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Oklahoma State wrestler Chris McNeil made the most of college years

Cowboy will graduate with two degrees and several life experiences that go beyond his work on the mat.
By Gina Mizell Published: May 3, 2013

— Think you had the full college experience?

Chris McNeil probably has you beat.

As Oklahoma State celebrates commencement weekend, McNeil will earn a Master of Science in Entrepreneurship to go with his Bachelor of Science in Biological Science.

Then add these extracurricular activities:

*A key member of OSU's prestigious wrestling program.

*A summer working and studying in South Africa.

*More than 50 hours shadowing doctors in orthopedic surgery, emergency medicine, family practice and oncology.

“Going that extra mile is what you want to do,” McNeil said. “You don't want to come to college and just get a degree. You want to come to college and change the way that you think, change the way you see life, change other people's lives.

“I feel like the people I've been around have let me do that.”

McNeil's OSU wrestling career began with a berth in the NCAA Championships as a redshirt freshman in 2009 but ended with a disappointing loss in a third-place match at the Big 12 Championships as a senior last season.

But coach John Smith always stressed to never settle for mediocrity. So McNeil made sure that same mentality spilled over to the other areas of his life.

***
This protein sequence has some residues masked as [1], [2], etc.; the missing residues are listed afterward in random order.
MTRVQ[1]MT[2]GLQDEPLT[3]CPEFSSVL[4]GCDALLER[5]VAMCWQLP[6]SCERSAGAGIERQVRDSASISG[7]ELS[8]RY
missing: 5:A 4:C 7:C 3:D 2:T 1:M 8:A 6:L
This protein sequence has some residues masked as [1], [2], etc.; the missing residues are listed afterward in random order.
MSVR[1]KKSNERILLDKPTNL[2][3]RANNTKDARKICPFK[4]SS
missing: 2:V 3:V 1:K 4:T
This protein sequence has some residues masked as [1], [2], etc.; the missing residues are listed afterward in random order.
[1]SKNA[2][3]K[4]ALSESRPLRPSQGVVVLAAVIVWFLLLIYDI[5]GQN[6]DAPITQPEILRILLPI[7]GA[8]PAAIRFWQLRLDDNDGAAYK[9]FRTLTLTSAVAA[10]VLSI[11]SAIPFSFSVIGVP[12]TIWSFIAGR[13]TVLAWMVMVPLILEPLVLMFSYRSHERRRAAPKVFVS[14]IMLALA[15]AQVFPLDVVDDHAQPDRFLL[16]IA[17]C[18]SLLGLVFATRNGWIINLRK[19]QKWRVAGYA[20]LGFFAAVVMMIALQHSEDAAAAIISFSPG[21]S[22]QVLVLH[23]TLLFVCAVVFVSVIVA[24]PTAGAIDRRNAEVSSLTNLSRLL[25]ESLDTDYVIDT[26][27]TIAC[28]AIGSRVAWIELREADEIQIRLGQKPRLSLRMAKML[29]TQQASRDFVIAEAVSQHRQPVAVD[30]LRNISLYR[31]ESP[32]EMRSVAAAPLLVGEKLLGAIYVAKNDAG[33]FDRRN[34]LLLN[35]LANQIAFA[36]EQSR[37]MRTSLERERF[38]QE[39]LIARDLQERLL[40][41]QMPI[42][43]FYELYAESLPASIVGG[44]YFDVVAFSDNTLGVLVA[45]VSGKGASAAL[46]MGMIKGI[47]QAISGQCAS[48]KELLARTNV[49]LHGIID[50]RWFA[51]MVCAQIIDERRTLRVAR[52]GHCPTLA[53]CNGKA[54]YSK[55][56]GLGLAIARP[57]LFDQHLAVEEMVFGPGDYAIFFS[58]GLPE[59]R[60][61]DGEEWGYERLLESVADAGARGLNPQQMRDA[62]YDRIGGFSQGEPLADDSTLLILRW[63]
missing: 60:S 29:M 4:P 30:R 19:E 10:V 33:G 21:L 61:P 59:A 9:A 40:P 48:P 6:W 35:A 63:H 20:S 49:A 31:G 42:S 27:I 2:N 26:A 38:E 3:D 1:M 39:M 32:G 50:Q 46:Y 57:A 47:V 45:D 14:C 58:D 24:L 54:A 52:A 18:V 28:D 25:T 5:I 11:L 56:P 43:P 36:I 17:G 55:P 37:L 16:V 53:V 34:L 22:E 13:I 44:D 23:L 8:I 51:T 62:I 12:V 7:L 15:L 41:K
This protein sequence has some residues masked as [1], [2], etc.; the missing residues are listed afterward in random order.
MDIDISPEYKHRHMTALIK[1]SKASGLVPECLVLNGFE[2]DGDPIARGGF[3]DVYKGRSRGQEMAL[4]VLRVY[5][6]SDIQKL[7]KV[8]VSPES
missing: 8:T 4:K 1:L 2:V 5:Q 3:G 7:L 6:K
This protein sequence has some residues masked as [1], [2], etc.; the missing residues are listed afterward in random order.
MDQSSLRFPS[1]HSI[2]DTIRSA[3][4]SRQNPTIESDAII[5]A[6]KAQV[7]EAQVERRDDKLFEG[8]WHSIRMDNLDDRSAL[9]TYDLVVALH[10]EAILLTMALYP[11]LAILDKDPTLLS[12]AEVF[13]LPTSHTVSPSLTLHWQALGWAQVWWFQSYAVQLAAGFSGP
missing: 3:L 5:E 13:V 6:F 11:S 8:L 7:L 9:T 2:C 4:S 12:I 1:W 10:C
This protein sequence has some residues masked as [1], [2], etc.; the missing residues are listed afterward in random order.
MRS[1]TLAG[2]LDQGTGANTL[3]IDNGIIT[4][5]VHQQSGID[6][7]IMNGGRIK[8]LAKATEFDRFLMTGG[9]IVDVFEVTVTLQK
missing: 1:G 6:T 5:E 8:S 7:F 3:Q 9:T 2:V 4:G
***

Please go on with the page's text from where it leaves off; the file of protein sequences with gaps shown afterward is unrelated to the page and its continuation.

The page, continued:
“Being able to hear that preached to you on a daily basis kind of (changes) your mindset a little bit,” he said. “(You're) thinking, ‘Well, OK, I can't be mediocre on the mat. I also can't do it in the classroom.'”

McNeil held a 3.0 grade-point average during his undergraduate work. But after his finishing his wrestling career, he was unsure what to do while waiting to hear if he had gotten into medical school.

That's when he was awarded the Trip Kuehne Post-Graduate Scholarship. And that led to the opportunity to go to South Africa, first for six weeks as a business consultant and then another two weeks as a Humphrey Scholar to conduct a report on food security, health and nutrition in underprivileged communities for the agriculture program.

The people McNeil encountered made the biggest impact. Like one woman named Busisiwie, who woke up early each morning to bake and sell bread to students at the local middle and high schools. She'd push the bread around in the streets in a shopping cart, even though the back wheels were broken.

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